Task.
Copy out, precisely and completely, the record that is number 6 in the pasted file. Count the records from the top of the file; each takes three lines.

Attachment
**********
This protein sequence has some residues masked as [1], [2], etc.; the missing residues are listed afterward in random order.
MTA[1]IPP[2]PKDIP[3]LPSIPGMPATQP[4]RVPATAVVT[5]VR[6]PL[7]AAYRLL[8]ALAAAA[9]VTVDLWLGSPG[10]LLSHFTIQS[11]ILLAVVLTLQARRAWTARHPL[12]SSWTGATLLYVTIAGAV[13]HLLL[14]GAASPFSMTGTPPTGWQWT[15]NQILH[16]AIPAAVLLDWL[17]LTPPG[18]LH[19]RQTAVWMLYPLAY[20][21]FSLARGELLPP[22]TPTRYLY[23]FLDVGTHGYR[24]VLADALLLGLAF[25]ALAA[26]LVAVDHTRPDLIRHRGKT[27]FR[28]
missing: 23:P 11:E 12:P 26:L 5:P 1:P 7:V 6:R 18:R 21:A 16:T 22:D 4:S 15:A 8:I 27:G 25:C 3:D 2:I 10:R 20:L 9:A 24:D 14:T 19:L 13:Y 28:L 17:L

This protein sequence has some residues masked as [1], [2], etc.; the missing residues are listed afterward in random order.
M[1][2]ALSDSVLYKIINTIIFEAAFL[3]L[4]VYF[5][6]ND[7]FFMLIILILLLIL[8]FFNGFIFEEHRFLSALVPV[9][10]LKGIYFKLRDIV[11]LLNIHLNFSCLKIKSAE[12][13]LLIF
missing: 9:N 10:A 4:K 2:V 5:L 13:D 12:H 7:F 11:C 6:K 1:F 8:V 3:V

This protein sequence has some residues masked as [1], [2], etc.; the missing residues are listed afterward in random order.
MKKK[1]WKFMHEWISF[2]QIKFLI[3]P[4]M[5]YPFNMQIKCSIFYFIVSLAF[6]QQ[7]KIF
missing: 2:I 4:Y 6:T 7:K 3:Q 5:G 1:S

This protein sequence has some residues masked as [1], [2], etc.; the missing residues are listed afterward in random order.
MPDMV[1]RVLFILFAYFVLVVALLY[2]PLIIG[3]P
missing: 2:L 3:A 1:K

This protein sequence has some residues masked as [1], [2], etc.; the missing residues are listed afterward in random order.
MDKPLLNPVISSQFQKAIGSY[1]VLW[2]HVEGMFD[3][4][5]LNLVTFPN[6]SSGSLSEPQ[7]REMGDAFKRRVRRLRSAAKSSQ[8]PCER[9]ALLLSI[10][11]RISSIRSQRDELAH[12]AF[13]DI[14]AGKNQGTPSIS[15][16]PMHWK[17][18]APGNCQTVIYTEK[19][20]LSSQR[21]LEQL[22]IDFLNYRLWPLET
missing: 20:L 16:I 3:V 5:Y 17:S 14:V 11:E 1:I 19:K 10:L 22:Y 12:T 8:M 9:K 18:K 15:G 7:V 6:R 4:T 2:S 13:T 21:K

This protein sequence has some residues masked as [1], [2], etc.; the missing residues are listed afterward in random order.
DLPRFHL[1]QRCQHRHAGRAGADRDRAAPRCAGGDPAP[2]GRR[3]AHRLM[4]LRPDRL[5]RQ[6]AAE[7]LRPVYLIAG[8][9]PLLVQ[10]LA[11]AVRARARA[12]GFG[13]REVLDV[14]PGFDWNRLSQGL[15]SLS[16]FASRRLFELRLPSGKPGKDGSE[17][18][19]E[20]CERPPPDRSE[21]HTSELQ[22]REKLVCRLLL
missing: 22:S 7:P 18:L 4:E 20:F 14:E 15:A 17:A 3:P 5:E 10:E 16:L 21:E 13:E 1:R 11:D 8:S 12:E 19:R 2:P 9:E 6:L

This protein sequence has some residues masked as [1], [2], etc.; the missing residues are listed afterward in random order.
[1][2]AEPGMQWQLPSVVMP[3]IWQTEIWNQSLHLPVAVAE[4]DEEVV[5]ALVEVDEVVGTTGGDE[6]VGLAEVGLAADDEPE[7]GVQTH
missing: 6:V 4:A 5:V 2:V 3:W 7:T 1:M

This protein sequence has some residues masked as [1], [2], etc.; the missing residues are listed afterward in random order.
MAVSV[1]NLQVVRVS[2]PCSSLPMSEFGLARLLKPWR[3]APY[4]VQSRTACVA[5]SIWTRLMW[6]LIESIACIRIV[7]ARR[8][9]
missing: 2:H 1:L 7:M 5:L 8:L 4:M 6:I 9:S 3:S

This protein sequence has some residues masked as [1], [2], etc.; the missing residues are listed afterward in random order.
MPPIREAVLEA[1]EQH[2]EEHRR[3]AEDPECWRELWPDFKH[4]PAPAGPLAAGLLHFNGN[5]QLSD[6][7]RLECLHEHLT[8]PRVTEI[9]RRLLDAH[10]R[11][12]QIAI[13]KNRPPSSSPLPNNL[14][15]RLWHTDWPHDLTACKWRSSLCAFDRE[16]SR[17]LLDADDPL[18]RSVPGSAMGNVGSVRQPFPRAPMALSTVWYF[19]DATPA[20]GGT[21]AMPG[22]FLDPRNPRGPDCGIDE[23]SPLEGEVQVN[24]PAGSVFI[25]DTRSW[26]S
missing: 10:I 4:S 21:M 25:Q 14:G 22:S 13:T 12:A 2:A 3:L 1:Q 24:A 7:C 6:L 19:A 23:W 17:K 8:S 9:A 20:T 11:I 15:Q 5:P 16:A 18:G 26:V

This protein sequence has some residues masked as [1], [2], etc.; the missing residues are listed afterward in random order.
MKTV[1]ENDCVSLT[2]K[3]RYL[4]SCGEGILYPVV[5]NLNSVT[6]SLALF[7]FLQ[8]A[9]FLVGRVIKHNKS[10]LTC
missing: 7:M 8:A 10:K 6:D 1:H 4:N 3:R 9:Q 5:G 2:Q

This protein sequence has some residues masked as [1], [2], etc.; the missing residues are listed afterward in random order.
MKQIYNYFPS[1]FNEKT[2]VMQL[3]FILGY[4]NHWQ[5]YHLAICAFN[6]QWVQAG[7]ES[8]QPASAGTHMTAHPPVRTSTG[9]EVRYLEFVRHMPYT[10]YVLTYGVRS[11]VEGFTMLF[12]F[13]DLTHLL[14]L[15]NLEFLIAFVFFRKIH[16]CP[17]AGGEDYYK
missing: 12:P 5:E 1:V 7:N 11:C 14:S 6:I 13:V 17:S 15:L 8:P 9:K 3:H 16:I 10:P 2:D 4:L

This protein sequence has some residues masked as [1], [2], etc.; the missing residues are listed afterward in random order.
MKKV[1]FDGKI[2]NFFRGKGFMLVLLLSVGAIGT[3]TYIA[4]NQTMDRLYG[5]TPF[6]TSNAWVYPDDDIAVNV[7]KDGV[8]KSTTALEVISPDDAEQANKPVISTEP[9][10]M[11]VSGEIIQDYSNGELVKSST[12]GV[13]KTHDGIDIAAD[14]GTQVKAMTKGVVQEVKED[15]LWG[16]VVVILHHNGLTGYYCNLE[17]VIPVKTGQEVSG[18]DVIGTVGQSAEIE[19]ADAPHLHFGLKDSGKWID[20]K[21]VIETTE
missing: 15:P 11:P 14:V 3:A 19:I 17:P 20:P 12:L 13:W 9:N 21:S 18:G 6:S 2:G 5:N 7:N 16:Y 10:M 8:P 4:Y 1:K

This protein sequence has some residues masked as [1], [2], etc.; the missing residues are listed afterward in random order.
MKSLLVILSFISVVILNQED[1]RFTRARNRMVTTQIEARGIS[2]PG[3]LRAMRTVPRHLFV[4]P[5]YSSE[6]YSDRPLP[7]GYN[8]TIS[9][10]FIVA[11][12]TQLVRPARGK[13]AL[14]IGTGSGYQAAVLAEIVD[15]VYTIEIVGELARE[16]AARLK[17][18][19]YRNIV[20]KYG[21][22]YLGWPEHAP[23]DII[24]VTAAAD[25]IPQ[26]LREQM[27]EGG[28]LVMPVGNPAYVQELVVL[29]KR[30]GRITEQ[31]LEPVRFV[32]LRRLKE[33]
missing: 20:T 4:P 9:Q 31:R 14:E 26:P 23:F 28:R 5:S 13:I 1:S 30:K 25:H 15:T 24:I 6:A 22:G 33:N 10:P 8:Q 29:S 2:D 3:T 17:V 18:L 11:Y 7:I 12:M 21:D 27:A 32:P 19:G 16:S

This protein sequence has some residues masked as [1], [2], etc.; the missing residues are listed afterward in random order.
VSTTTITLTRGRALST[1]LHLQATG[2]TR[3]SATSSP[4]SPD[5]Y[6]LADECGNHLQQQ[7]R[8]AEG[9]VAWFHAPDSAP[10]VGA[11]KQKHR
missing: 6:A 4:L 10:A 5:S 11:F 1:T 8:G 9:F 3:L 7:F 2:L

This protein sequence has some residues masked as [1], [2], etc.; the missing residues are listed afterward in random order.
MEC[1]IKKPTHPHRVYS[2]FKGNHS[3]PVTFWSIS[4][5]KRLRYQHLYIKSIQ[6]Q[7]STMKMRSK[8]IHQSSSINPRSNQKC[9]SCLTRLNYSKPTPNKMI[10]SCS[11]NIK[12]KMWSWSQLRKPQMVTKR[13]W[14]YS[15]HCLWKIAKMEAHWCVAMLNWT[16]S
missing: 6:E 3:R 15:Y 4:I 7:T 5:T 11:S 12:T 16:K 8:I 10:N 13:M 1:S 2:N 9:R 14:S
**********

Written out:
This protein sequence has some residues masked as [1], [2], etc.; the missing residues are listed afterward in random order.
DLPRFHL[1]QRCQHRHAGRAGADRDRAAPRCAGGDPAP[2]GRR[3]AHRLM[4]LRPDRL[5]RQ[6]AAE[7]LRPVYLIAG[8][9]PLLVQ[10]LA[11]AVRARARA[12]GFG[13]REVLDV[14]PGFDWNRLSQGL[15]SLS[16]FASRRLFELRLPSGKPGKDGSE[17][18][19]E[20]CERPPPDRSE[21]HTSELQ[22]REKLVCRLLL
missing: 22:S 7:P 18:L 4:E 20:F 14:E 15:A 17:A 3:P 5:E 10:E 16:L 21:E 13:E 1:R 11:D 8:S 12:E 19:R 2:P 9:E 6:L